As we enjoy this Memorial Day Weekend with family and friends, let us not forget why Americans have a day off to relax and enjoy. Memorial Day, originally called Decoration Day, was established to celebrate the lives of more than 620,000 soldiers who died during the Civil War (April 12, 1861 to  May 13, 1865).

 

Tomb of the Unknown Soldier in Arlington Cemetery

Declaring a holiday

Although the South was well known for “decorating” the graves of their soldiers during the Civil War, it was the North that eventually declared a specific day for this celebration. General John A. Logan, a member of the Army of the Republic of Union Veterans, is noted for declaring the holiday.

 

Honoring those who gave the ultimate sacrifice for our country – Arlington Cemetery

The first official Decoration Day

In 1868, on the first “official” Decoration Day at Arlington National Cemetery, thousands of people “decorated” the graves of the soldiers. Some historians believe that May 30th was the chosen day to honor our fallen because it was one of the few days that was not a painful anniversary of a battle during the Civil War. However, others think the day was picked because flowers were in bloom and readily available for Americans to place on the graves. No matter the original reason, May 30th — regardless of which day of the week it fell on — became the official day to decorate the graves and honor our soldiers who gave the ultimate sacrifice for our country.

 

A new name — Memorial Day

This referent tradition grew and continued throughout America until after World War I. Citizens then began to call Decoration Day by a new name — Memorial Day — with the intent to include and honor all men and women who died while in U. S. military service.  However, the name was not officially changed by federal law to Memorial Day until 1967 — nearly 100 years after the first celebration.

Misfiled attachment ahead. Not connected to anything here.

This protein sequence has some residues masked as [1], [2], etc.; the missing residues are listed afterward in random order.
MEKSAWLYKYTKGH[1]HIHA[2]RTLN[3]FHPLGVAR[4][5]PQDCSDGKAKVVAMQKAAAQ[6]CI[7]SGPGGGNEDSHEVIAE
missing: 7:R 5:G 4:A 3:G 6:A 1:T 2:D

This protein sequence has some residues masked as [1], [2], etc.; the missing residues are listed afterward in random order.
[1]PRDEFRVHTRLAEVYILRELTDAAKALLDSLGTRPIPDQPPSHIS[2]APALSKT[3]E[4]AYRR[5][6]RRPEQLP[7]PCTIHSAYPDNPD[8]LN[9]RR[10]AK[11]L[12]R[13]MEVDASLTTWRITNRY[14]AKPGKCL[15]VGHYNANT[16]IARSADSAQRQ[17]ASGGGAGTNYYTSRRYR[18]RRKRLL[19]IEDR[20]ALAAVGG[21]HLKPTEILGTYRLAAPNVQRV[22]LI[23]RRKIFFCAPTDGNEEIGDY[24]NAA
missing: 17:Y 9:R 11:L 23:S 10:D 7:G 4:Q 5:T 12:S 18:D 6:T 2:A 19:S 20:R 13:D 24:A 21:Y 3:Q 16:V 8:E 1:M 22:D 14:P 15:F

Memorial Day moves on the calendar

A year later, on June 28, 1968, the Uniform Monday Holiday Act was passed by Congress. This bill moved four holidays (Washington’s Birthday – February 22, Memorial Day – May 30, Columbus Day – October 12, and Veterans Day – November 11) from their specific calendar dates to the closest Monday, which would then give Americans a three-day weekend.  Thus, Memorial Day was no longer on May 30th; instead, it falls on the last Monday in May (regardless of the date.) The change did not become Federal law until 1971.

 

A busy holiday weekend — but a time to remember

Many people believe that changing the day in order to make it more convenient for Americans has taken the reference and the meaning away from the day. So I ask you . . . how do you celebrate Memorial Day? Is there a friend/neighbor/loved one in your life who you have lost? During your busy holiday weekend, do you take the time to stop and remember these brave soldiers who chose to serve our country — many of whom lost their lives while protecting us?  Please remember to thank those people serving in our military and also appreciate those who gave the ultimate sacrifice.

We are the HOME of the FREE because of the BRAVE.

 

“We do not know one promise these men made, one pledge they gave, one word they spoke; but we do know they summed up and perfected, by one supreme act, the highest virtues of men and citizens. For love of country they accepted death, and thus resolved all doubts, and made immortal their patriotism and their virtue.”  — James A. Garfield (May 30, 1868, Arlington National Cemetery)

God Bless America – Let us never forget!

 

 

 

Photos courtesy of Tesa Jones.

 

Tesa Jones is a graduate of Elon College, now Elon University, a mother of two, a grandmother of five, and she currently resides in Mooresville with her husband. She is a published author, an avid blogger, and a passionate photographer. Learn more about Tesa Jones at www.booksbytesajones.com/book and contact her via:

 

 

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